eCharity moves to U.S. – Public stock sale in works

British firm, which processes charitable Web sites through its Web site for free, plans a major expansion of its Hartford office, Reuters reports., part of the privately held MM group based in Bristol, England, will set up its world headquarters in the Connecticut capital and expand from nine employees to 150 within a few months.

Ian Hughes,’s founder and chief executive, told Reuters that “tens of millions” of dollars will be spent on the expansion.

The company also is spinning off from the MM group and likely will seek a public listing on Nasdaq in 18 to 24 months, Hughes says.

The company does not take funds from donors or charities, but makes its money from advertising and sponsorship deals.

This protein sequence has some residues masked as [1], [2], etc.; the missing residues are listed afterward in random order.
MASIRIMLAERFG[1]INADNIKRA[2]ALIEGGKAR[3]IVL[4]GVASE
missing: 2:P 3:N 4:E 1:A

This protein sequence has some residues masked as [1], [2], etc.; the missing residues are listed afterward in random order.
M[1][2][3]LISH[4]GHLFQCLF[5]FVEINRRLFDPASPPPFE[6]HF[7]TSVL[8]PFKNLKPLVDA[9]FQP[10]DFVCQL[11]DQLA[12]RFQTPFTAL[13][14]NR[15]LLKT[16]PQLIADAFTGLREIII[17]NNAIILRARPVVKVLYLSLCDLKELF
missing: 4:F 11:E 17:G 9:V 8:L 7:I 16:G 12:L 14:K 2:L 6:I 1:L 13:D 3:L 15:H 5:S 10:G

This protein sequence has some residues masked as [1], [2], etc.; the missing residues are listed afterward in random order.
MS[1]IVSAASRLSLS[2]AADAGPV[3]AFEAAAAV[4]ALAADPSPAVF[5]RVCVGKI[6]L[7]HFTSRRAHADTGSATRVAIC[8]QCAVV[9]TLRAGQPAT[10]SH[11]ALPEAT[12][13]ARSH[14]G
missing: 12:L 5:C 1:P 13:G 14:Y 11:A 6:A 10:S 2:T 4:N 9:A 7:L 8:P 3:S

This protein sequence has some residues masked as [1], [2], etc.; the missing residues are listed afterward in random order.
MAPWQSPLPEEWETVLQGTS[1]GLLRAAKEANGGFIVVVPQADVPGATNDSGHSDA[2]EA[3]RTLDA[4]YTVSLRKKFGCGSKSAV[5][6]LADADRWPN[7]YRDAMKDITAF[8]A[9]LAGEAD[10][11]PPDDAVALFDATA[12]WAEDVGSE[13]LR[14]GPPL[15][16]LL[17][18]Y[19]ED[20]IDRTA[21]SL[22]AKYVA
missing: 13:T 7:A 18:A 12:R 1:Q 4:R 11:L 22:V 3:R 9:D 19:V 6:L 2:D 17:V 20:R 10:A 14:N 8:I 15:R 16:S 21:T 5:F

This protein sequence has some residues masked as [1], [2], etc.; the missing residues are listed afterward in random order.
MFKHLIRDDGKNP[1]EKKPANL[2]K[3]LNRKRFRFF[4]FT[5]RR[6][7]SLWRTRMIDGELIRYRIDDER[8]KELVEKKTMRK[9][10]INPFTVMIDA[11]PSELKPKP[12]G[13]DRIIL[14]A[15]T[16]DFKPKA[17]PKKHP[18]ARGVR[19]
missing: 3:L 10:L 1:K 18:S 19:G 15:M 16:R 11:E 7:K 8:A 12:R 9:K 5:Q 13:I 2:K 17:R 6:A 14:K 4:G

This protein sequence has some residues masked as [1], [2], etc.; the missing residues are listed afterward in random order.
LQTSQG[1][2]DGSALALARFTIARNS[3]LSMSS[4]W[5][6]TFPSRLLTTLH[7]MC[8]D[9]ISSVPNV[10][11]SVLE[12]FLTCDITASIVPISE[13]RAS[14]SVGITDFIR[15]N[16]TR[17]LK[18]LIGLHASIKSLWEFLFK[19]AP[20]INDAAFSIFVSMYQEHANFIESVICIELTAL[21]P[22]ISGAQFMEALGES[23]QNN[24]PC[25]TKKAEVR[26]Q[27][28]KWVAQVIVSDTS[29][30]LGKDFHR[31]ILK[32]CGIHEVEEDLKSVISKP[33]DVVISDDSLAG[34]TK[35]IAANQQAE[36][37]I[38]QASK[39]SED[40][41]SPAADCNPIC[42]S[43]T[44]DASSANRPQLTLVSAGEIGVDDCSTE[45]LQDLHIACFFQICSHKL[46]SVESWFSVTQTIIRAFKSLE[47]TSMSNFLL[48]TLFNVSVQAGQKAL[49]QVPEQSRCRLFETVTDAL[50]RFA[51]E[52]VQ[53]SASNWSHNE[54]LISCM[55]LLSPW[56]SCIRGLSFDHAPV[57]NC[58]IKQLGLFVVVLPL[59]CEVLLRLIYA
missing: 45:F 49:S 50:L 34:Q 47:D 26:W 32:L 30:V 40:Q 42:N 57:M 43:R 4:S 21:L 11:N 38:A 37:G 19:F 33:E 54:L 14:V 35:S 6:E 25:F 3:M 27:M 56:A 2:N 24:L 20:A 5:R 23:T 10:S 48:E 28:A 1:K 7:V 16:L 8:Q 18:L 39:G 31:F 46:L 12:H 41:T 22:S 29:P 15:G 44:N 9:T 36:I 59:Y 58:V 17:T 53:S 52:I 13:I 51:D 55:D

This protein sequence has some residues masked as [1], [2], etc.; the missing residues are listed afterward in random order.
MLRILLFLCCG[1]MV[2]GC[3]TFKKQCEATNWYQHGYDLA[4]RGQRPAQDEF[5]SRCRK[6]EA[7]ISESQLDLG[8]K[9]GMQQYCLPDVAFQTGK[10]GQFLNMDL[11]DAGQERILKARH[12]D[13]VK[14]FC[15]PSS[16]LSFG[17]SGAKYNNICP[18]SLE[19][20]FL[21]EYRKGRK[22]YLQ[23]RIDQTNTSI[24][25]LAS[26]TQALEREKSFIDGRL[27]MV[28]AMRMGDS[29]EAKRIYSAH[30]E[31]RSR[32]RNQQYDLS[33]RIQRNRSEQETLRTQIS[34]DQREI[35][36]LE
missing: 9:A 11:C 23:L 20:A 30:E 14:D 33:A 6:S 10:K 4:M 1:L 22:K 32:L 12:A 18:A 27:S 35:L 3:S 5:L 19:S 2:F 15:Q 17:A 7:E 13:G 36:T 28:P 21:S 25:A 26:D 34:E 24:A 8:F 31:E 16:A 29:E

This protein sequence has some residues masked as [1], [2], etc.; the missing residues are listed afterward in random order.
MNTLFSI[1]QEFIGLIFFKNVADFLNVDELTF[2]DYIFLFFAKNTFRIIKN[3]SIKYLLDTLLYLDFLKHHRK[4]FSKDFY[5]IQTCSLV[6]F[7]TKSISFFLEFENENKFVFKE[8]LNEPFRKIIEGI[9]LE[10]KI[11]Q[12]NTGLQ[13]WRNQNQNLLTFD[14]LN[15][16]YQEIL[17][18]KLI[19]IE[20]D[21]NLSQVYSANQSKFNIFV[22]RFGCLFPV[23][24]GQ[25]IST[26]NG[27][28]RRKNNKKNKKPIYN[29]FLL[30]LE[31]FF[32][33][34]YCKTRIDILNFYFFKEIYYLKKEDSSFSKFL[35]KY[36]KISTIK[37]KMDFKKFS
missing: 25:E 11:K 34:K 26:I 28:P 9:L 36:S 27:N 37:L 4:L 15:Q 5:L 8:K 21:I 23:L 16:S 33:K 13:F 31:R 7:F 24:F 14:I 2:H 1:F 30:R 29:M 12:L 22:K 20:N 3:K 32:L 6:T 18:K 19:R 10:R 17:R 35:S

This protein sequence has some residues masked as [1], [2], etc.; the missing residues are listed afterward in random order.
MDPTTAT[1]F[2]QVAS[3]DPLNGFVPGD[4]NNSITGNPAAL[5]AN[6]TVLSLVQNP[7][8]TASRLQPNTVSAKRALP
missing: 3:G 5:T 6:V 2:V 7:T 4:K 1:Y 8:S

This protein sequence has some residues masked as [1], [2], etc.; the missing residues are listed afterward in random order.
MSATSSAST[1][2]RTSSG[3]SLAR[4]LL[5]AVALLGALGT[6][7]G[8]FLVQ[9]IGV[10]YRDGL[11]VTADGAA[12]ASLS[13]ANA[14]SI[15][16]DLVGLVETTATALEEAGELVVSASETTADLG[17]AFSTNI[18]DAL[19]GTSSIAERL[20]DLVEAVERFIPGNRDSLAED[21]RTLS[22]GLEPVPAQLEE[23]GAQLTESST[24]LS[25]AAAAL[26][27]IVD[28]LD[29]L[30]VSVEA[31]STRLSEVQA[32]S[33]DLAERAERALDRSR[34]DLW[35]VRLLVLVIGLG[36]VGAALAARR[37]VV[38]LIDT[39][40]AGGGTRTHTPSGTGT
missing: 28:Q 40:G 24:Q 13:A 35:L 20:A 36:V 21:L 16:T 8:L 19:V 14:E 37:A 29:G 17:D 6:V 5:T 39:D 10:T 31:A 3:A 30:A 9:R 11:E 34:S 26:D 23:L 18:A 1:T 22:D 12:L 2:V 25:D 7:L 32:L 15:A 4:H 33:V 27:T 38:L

Last year, eCharity processed about $300 million in donations made over the Internet or by mail or telephone.

“We have been operating in Europe for the last five years, and we are the world’s oldest and largest online fundraising organization,” Hughes says.  He says the company already has been approached by about 500 U.S. charities even though its U.S. web site will not be up until the end of May.

Some industry analysts project that online philanthropy will increase to $10 billion this year, compared to about $100 million in 1999.

“We ourselves have seen donations to charities rise 1,000 percent year on year for the last two years,” Hughes says.

His firm aspires to be a successful Web pioneer like, the Seattle-based online bookstore.

“ is going to change fundamentally the way you give money to charity,” he says.

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